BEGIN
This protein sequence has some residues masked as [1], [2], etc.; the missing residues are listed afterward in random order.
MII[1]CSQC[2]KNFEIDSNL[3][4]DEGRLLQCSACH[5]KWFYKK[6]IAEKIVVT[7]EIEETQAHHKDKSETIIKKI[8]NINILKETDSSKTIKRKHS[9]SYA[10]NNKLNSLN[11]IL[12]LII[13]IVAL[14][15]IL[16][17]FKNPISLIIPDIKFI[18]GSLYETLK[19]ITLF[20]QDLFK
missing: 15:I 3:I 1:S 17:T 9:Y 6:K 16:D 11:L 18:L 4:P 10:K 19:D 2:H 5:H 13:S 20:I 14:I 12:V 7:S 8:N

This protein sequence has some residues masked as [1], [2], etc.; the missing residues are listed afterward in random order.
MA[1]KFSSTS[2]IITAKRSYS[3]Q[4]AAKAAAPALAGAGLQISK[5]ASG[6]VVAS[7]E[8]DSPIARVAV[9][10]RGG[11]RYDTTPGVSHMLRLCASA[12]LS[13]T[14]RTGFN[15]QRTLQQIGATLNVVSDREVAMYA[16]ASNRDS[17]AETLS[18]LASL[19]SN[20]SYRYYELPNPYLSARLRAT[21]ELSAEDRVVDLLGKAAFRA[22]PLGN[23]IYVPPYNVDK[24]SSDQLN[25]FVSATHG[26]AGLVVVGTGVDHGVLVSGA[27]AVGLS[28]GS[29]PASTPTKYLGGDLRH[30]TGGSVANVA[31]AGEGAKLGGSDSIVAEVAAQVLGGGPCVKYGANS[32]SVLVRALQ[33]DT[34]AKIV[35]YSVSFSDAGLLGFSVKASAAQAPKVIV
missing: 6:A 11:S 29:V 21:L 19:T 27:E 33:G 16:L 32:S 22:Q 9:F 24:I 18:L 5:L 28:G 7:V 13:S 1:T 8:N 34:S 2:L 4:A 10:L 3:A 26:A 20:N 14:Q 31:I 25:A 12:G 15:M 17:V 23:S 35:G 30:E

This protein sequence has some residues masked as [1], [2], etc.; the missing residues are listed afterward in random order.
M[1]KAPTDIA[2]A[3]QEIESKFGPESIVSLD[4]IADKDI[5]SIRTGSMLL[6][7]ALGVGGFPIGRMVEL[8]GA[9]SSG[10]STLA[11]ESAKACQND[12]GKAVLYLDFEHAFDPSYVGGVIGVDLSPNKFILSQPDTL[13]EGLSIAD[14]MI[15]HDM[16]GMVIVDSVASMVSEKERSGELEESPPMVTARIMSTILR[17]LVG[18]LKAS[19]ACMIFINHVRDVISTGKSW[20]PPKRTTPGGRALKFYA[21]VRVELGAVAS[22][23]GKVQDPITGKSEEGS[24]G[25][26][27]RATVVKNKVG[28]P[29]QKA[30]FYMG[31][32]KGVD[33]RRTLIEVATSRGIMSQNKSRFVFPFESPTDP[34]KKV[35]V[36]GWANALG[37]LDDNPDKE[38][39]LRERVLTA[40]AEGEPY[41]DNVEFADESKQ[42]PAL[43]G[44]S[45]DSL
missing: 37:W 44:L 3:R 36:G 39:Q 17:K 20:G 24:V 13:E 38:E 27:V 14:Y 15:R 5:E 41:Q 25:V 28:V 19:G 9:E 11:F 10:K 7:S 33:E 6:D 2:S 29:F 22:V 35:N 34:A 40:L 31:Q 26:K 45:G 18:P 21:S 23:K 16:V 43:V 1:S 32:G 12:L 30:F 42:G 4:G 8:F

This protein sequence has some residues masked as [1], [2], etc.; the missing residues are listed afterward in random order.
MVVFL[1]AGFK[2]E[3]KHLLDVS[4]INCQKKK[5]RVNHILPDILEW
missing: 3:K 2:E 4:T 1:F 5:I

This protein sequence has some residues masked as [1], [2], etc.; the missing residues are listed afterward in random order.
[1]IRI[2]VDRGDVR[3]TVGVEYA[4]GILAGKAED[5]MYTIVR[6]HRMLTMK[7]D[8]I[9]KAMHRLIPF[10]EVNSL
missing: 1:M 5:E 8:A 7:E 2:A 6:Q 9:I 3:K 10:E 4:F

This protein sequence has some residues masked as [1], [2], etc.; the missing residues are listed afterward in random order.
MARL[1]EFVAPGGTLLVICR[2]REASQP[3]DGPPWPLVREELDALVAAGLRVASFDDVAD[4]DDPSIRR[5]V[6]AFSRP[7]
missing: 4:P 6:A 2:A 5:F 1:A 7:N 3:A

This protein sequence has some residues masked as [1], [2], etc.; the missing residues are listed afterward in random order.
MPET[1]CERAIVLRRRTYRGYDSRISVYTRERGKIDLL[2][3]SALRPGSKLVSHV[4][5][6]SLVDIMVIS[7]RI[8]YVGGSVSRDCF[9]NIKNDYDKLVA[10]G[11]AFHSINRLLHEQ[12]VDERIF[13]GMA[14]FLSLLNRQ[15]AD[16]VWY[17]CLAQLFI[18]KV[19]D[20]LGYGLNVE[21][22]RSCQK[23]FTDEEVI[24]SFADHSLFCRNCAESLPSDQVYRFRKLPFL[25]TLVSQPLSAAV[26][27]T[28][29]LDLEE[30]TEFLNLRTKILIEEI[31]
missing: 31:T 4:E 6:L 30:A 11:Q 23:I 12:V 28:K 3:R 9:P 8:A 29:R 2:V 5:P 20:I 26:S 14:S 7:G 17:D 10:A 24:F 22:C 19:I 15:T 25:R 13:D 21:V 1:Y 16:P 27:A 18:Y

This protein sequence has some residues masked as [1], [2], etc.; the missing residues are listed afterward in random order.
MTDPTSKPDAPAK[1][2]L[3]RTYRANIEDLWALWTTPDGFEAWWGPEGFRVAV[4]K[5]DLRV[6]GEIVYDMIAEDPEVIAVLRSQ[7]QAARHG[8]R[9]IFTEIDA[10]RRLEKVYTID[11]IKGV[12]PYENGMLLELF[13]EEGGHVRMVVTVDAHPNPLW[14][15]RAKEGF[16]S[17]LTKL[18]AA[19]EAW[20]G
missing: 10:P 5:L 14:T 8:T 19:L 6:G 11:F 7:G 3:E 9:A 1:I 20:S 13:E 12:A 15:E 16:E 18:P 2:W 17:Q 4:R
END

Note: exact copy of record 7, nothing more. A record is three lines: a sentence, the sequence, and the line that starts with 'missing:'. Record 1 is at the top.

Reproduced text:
This protein sequence has some residues masked as [1], [2], etc.; the missing residues are listed afterward in random order.
MPET[1]CERAIVLRRRTYRGYDSRISVYTRERGKIDLL[2][3]SALRPGSKLVSHV[4][5][6]SLVDIMVIS[7]RI[8]YVGGSVSRDCF[9]NIKNDYDKLVA[10]G[11]AFHSINRLLHEQ[12]VDERIF[13]GMA[14]FLSLLNRQ[15]AD[16]VWY[17]CLAQLFI[18]KV[19]D[20]LGYGLNVE[21][22]RSCQK[23]FTDEEVI[24]SFADHSLFCRNCAESLPSDQVYRFRKLPFL[25]TLVSQPLSAAV[26][27]T[28][29]LDLEE[30]TEFLNLRTKILIEEI[31]
missing: 31:T 4:E 6:L 30:A 11:Q 23:I 12:V 28:K 3:R 9:P 8:A 29:R 2:V 5:P 20:I 26:S 14:S 7:G 17:D 10:A 24:F 22:C 19:I 15:T 25:R 13:D 21:V 1:Y 16:P 27:A 18:Y